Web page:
Here’s the notes as they exist so far, for general consumption.
I’m planning to add additional races to the options, although most of you are more interested in keeping your existing characters. Inclined to remove Stout halflings because they don’t really fit my conception of halflings, but it’s early.
- Elf (High Elf, Wood Elf, Drow Elf)
- Dwarf (Hill, Mountain)
- Halfling (Lightfoot)
- Wildlings (Big Project)
Dragonborn, Half-Elves, Half-Orcs, Tieflings, Aasimar, Genasi, Half-Dwarfs and Shifters all represent an unofficial truth of fantasy: humans can (and have) had offspring with just about any sentient creature out there. Call it the Captain Harkness effect. Dragonborn are half-dragons; Tieflings are half-demons; Aasimar are half-celestials; Genasi are half-elementals; Shifters are half-wildlings.
Goliaths are 8 feet tall plus humanoids; best way to describe them is that in the Dark Sun setting in 4th edition they were treated as half-giants.
Wilden are plants. Sentient, anthropomorphic plants.
Changelings are doppelgangers- they can shapeshift into other humanoid races.
Wildlings are a catchall for lots of races that all share one core trait: they resemble anthropomorphized animals. Lizardmen, Gnolls, Minotaurs, and so on. Aarakocra fall into this category, being anthropomorphized birds. And yes, this will include Mouselings.
Most of the time people don’t care about deities except if they play clerics. I like to do more with my nigh-omnipotent immortal beings who created the world. Most deities will have different names and possibly different depictions in different languages/cultures.
Alternate names are presented in the following order (Elf/Dragon/Halfling/Dwarf). Primary name is the human version. There’s more out there, these are as much for my own notes as anything.
- Raven Queen – Death (aka Llolth/Chronepsis/Urogalan/Vaulkana)
- Boccob – Knowledge (aka Sashelas/Sardior/Dallathaun/Moradin)
- Pelor – Light (Corellon;Sehanine/Kaelthiere/Flandal/Tharmekul)
- Solovin – Life (Analor/Iejiris/Callarduran/Berronar)
- Tymora – Trickery (Ilesere/Astilabor/Olidammara/Verdagain)
- Hextor – War (Shevarash/Charkurik/Arvoreen/Hanseath)
I may end up doing complete, unique domains for each god. Otherwise the above will work. Corellon and Sehanine are both the elven deity of light; Corellon is the god of the day and sunlight, Sehanine is the goddess of the night and moonlight.
There’s other gods, as well, which don’t correspond to existing domains. Largely not nice people.
- Cernovog – tyranny, slaughter, murder, slavery (modified from American Gods’ Czernobog)
- Torog – Dungeons, prisons, torture, caverns
- The Devourer – nature, harvest, beasts, and weather. And more. Lots to explain here.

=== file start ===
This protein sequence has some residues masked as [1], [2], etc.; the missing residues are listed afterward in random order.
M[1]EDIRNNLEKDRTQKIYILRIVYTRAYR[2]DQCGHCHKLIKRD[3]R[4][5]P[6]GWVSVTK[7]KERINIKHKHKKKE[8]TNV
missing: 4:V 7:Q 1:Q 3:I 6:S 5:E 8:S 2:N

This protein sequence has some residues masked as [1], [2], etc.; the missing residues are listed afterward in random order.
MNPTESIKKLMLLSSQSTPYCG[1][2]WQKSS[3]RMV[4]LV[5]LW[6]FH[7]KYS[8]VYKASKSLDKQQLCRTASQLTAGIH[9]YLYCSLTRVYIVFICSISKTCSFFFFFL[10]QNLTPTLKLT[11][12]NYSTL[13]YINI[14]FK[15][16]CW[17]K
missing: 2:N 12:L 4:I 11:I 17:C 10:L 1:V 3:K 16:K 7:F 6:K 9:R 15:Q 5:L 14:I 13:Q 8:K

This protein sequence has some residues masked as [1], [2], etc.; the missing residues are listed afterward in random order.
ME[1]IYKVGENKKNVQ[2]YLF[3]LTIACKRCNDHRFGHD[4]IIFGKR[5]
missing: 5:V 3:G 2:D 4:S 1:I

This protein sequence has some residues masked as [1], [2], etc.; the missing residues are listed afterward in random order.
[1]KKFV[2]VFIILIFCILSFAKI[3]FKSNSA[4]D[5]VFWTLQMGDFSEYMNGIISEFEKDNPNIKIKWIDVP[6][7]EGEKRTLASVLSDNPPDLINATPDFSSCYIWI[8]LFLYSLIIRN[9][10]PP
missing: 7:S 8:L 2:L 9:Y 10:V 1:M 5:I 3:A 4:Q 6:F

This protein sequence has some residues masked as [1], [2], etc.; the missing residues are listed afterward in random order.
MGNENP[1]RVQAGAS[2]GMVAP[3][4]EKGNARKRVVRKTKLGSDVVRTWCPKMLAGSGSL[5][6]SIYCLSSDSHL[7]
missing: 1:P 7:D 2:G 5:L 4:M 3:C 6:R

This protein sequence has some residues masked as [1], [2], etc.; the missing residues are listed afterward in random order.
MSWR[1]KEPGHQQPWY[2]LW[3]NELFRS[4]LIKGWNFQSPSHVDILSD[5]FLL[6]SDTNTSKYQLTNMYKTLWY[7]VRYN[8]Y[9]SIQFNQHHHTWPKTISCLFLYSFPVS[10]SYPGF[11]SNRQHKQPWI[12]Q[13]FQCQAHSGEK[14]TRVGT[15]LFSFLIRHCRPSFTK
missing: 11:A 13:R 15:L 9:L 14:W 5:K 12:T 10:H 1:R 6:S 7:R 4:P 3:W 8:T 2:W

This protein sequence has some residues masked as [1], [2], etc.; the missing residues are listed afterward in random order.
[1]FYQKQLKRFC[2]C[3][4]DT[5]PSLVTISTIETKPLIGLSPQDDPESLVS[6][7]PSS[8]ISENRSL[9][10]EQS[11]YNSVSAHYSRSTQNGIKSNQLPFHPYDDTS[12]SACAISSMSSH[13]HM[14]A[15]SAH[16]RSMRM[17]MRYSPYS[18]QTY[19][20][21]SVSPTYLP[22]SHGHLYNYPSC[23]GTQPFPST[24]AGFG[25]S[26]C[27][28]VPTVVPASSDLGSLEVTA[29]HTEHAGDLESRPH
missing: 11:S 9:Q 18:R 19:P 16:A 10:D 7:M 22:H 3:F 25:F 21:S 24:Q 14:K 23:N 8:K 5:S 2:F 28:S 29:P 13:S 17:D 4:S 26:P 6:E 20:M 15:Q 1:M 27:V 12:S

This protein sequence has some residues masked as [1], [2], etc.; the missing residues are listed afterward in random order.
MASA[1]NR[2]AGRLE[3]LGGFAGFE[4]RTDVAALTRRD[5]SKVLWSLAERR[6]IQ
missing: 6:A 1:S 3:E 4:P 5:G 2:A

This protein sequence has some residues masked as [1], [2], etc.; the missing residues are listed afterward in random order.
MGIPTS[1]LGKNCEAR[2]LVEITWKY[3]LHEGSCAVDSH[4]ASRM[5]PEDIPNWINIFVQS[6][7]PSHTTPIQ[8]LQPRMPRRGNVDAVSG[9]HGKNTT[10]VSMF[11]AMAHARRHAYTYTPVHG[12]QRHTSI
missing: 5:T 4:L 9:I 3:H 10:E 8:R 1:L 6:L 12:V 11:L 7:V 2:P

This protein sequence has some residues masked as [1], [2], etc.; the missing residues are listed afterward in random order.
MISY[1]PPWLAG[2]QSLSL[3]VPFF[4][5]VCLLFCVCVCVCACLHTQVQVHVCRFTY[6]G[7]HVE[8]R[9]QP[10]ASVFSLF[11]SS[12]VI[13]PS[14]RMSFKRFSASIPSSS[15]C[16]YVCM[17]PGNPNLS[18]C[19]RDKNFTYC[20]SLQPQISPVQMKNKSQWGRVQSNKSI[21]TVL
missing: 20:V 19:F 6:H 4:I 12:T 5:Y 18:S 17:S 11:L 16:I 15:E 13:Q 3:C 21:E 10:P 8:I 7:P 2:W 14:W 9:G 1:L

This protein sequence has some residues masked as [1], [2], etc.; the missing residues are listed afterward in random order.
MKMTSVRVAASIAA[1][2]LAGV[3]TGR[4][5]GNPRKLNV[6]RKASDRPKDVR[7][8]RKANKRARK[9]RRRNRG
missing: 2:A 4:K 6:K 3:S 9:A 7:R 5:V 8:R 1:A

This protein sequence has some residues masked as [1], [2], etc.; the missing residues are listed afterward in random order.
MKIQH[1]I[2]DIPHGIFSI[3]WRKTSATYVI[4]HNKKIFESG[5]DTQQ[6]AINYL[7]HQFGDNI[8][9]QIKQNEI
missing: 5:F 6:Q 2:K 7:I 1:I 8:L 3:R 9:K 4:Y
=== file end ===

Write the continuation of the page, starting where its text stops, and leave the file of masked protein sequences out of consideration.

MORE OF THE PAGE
- Nerull/Myrkull/Faluzure/Yurturus/Toruk – god of undeath
- Cyriss/Erathis/Oghmar/Dugmaren/Niebelun – god of invention
- Ehlonna/Lorforil/Aasterinian/Sheyanna/Navlabolaz – god of fertility
More as necessary/desired/etc.
Also worth noting: Corellon/Sehanine created elves, Moradin created dwarves, Solovin created humans, Olidammara created halflings, more gods created other races. Generally 1 god = 1 race.
Also- domains don’t define the deity. Nor do those other aspects necessarily cross from one culture to another. For instance, Hextor is generally seen as a brutal, crude, abrasive god focused on weaponry, armor, and causing death in battle. Conversely, Hanseath is the dwarven god of war… and also brewing, carousing, and revelry. Most of Hanseath’s ‘prayers’ are drinking songs.
This also crosses over into variations in spellcasting. If a priest of Hextor was to heal someone, they’d coat the wound in the blood of an enemy killed in battle while murmuring prayer. If a priest of Hanseath was to heal you, he’d give you a cup full of alcohol (the worse you’re hurt, the stronger the brew), make you swallow it, and then give you a good slap on the injury while shouting out to his god.
The fey are not a ‘race’ as such but rather an array of creatures that can be both fanciful and dangerous. Each variation operates according to their own set of rules, and those rules aren’t necessarily made clear. These rules can also override more general rules in the world.
In essence, the fey are akin to wish spells: there’s a tremendous amount of power involved and a lot of care is necessary. Some are harmless, others can help (at a price), still others can kill. Usually it involves a bargain of some sort- though not necessarily a blatant one. They might leave payment for something stolen, or offer a service without naming a price.
They won’t be something I have show up often, but if they do they should be dealt with very carefully. And yes, in some cases they can serve as a sort of deus ex machina if you play your cards right.